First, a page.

Judy Harrow

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Judy Harrow (March 3, 1945 – March 20, 2014) was an author, counselor, lecturer, and Wiccan priestess.


Judy Harrow, also known as Judith Harrow, was born in the Bronx and lived the majority of her life in New York City. She later lived in northern New Jersey. Harrow died on 20 March 2014.


Harrow graduated from Bronx High School of Science in 1962. She then received a B.A. in American Government from Western College for Women in 1966. In 1977 she participated in the La Jolla Program in Group Facilitation. In 1979 Judy Harrow graduated from City College of New York Graduate School of Education with a M.S. in Counseling with honors.[1]

Mainstream counseling work

Judy Harrow was a member of the Association for Humanistic Psychology and of the American Counseling Association. Within ACA, she belonged to the following special interest subgroups:

the Association for Spiritual, Ethical and Religious Values in Counseling (ASERVIC)
the Association for Specialists in Group Work (ASGW)
the International Association of Marriage and Family Counselors (IAMFC).

Harrow served as the President of New Jersey ASERVIC, and on the Book Review Board of the Family Journal, a publication of IAMFC.

Harrow served as a member of the National Advisory Board of the Consultation on Multifaith Education. She was also a member of the steering committee of the Interfaith Council of Greater New York. She managed the Council's email list and acted as their liaison with the United Religions Initiative. She served as the Council's Program Coordinator in the year 1996-1997.[2]


Harrow began studying Witchcraft in 1976, and was initiated as a Priestess in September 1977. She founded the Inwood Study Group in June, 1980. After Harrow received her third degree Gardnerian initiation in November, 1980, this group became Proteus Coven, which thereafter affiliated with Covenant of the Goddess in August, 1981. She served as convening First Officer of Northeast Local Council of CoG in 1983, National First Officer of CoG in 1984, and Co-chair of CoG Grand Council in 1985. She has held various other positions on the CoG National and Local Boards of Directors, most recently National Public Information Officer from 1993-1995. In January, 1985, Harrow became the first member of CoG to be legally registered as clergy in New York City, after a five-year effort requiring the assistance of the New York Civil Liberties Union.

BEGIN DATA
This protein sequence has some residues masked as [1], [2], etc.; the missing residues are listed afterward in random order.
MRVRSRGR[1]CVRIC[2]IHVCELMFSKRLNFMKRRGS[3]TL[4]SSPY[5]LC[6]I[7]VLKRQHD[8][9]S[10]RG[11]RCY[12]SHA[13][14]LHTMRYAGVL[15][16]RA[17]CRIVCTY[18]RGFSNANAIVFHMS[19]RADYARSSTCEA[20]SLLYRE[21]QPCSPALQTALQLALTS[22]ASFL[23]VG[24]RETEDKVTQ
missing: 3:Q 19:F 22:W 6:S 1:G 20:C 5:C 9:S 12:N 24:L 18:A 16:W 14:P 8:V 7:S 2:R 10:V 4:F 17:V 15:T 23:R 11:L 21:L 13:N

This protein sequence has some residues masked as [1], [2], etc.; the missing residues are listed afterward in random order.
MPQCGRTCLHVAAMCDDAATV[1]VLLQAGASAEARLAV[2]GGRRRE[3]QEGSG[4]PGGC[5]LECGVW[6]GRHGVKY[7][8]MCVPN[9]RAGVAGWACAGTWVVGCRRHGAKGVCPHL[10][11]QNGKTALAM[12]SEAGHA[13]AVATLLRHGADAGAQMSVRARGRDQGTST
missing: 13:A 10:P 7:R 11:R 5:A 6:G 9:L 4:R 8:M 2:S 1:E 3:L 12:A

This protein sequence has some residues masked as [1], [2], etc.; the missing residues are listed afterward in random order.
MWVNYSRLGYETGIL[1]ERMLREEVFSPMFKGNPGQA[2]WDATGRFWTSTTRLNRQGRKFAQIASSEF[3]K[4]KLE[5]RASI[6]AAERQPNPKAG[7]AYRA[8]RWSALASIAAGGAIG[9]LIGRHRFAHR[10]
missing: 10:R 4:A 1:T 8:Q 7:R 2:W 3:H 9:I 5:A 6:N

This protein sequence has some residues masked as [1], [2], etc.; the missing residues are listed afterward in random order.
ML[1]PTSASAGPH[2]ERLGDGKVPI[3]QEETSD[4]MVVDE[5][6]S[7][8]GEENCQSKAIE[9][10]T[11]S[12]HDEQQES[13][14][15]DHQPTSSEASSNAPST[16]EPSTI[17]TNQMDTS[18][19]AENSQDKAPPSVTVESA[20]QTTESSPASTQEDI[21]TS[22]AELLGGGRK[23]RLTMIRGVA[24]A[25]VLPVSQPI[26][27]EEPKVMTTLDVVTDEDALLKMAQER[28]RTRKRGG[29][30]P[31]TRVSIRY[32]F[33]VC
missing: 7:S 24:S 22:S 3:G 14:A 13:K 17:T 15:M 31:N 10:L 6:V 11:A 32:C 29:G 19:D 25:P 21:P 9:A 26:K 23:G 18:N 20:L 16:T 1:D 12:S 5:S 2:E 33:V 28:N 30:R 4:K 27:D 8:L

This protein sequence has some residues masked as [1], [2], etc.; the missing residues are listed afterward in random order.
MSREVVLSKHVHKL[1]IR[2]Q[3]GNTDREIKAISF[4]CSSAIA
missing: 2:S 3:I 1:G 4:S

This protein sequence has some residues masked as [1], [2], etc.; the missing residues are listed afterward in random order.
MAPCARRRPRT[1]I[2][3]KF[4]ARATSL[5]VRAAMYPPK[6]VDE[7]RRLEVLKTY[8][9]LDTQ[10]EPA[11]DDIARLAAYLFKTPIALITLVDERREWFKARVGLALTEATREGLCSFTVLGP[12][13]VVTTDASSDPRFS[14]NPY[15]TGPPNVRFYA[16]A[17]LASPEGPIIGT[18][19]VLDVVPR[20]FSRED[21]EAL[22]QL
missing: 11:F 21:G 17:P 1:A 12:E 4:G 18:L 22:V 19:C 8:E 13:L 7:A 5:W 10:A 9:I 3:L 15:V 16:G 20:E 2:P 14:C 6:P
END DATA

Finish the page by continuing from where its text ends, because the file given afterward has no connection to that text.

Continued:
Harrow was the Chair-emerita of the Pastoral Counseling Department at Cherry Hill Seminary. She founded the Pagan Pastoral Counseling Network in 1982, and served as the first editor of the Network's publication. She co-created a workshop series on Basic Counseling Skills for Coven Leaders, which has successfully run many times. This grew into a series of intensive workshops for Pagan elders on a range of topics. Judy also founded the New York Area Coven Leaders' Peer Support Group. She served as Program Coordinator for the first Mid-Atlantic Pan Pagan Conference and Festival and for seven other Pagan gatherings.

For two years, Judy produced Reconnections, a weekly feature on the activities of religious progressives of all faiths, for WBAI radio in New York.

Harrow contributed two essays to Modern Rites of Passage (Book 2 in the "Witchcraft Today" anthology series), and one to the anthology Magical Religion and Modern Witchcraft, published in 1996 by SUNY Press. One of these essays has since been reprinted in The Paganism Reader (Routledge, 2004). She has also written for AHP Perspective (the Newsletter of the Association for Humanistic Psychology), Counseling and Values (the Journal of the Association for Spiritual, Ethical and Religious Values in Counseling), Gnosis, and such small Pagan publications as Dayshift, Harvest, and the CoG Newsletter. Harrow was a regular contributor to PanGaia, writing a column entitled “Mind and Magic.”

Her first book, Wicca Covens, was published in 1999. Her second book, Spiritual Mentoring, was published in 2002. Judy also edited (and contributed to) Devoted to You: Honoring Deity in Wiccan Practice, which was published in 2003, and coordinated the 50th Anniversary reissue of Witchcraft Today by Gerald Gardner, published in 2004.


See also